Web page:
• cehsr8033cehsr8033 Posts: 11
    My 2001 came with three OEM Michelins and one Perelli on the rear (?). Don't have a clue why the odd duck was on the car but I requested that they change it out and replace with Michelin tire and the noise level decrease is quite noticeable.
    I thought there was a rumble from the Perelli and there was--the Michelins seem much quieter. Wind direction also seems to have a real impact with my Aurora, it is very quiet with no or tail wind and a bit too noisy with a head wind. That may be typical of all cars but I would like a bit more isolation. Has anyone experienced the transmission failing to kick down when resuming speed with the cruise control? Sometimes mine tends to jump up to about 4000rpm and stay there until I rehit the brake and reset the cruise--doesn't happen all the time but occassionally it seems to stick at the higher RPM level. Thanks.
  • shucknetshucknet Posts: 98
    hammen2: Which Michelin Pilots were you looking at that were cheaper than the MXV4s?!?! The ones I got were $250 each at Sears. I talked them down to $189 (the tirerack price). I really like the tires, but they are a little noisy on concrete. Silent on asphalt.

    On speed ratings. Another part of a higher speed rated tire is usually a stiffer side wall. This improves handling and makes for a stiffer ride.

    I agree with the statement about the Eagle GAs. Every Aurora I've driven without the autobahn (Eagle GA equipped) has reminded me more of a Lincoln Town car. Every autobahn aurora I've driven (with V rated Michelins) has reminded me more of my 92 Trofeo (great handling) with a lot more zip cuz of the V-8.

    Heck, if they would have made this V-8 and put it into those toronados, the Toronado would still be around =)
  • gisomgisom Posts: 144
    I unplugged battery for 12 hours and it did not reset the abs and traction lights off the dash. Should I unplug the fuses to clear this? I thought the battery power would do this but all it did was knock out the clock and date. Thanks for any suggestions.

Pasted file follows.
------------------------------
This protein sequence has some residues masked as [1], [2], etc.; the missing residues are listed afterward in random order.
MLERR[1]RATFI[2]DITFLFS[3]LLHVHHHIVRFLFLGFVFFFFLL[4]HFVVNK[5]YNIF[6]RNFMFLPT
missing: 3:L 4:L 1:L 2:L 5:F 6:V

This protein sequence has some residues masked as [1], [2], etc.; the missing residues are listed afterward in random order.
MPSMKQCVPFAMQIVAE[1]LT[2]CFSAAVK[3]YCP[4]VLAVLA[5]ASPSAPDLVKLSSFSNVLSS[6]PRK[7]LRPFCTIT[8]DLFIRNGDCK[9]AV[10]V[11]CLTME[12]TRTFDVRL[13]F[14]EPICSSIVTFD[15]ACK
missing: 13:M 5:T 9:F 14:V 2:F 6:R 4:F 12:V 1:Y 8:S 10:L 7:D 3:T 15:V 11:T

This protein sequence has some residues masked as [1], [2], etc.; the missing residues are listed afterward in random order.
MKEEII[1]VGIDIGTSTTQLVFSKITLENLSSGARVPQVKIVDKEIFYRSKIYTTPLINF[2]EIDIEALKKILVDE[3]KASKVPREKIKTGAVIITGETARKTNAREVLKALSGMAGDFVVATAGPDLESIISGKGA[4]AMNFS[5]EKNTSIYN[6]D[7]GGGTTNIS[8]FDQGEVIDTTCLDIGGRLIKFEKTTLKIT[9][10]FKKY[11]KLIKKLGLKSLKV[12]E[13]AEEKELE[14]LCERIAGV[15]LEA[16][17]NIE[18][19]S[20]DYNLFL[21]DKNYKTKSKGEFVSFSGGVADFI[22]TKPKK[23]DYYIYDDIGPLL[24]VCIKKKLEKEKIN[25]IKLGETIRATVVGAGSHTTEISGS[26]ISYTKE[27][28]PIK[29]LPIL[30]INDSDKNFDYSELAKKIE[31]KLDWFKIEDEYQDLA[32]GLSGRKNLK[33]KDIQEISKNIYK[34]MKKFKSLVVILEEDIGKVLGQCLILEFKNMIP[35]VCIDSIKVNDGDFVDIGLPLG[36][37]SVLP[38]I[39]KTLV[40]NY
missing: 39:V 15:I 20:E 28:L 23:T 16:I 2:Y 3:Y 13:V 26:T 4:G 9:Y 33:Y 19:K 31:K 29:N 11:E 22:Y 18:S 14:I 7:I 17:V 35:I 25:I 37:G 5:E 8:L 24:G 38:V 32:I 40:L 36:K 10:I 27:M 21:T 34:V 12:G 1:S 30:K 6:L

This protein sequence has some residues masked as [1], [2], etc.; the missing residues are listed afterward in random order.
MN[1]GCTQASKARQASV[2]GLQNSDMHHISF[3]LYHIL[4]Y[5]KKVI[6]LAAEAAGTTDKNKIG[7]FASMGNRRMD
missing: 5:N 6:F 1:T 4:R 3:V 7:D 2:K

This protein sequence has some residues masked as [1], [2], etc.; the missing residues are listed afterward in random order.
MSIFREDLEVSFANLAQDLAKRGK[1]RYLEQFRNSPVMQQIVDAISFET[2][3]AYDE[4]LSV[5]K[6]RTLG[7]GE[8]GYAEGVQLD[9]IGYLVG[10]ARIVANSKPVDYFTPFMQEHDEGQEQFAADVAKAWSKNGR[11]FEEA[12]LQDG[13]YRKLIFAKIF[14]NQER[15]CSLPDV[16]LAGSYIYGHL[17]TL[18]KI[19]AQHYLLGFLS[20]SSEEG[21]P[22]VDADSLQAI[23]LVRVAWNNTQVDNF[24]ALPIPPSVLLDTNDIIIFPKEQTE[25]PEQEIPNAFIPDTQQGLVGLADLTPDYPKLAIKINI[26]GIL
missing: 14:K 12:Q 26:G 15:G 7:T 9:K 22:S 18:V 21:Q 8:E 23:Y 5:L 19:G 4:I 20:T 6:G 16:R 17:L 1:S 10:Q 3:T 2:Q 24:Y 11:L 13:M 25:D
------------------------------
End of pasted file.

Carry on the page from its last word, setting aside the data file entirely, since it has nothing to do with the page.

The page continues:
• matrixfrogmatrixfrog Posts: 181
    Try taking off the battery terminals and holding the brake pedal down to drain the remaining power out by disfusing it through the brake light. Holld it down for a while. I dont think you have to have the battery off for a certain amount of time, I think just take it off and push the break pedal down for 2 or 3 mintues. Im sure someoneelse knows...
  • ewtewt Posts: 127
    The return line on my power steering has started to leak. Is the specified GM power steering fluid with a part number just ATF, or is it a special kind of fluid?

    Eric
  • I have a 1995 (Autobahn) that currently has 98,557 miles. I replaced the Michelin Energy with the Dunlop SP Sport A2. I have 13,134 miles on the tires and have driven in every weather condition. The tires cost me $90 each from TireRack. These are the best tires I have had on this car. I tend to drive aggressively and wanted a performance oriented tire, but I also wanted a touring tire. The steering effort has never been better, wear is fine, but they really shine(?) in wet weather conditions. With these tires Traction Control rarely illuminates. The tires look good on the car.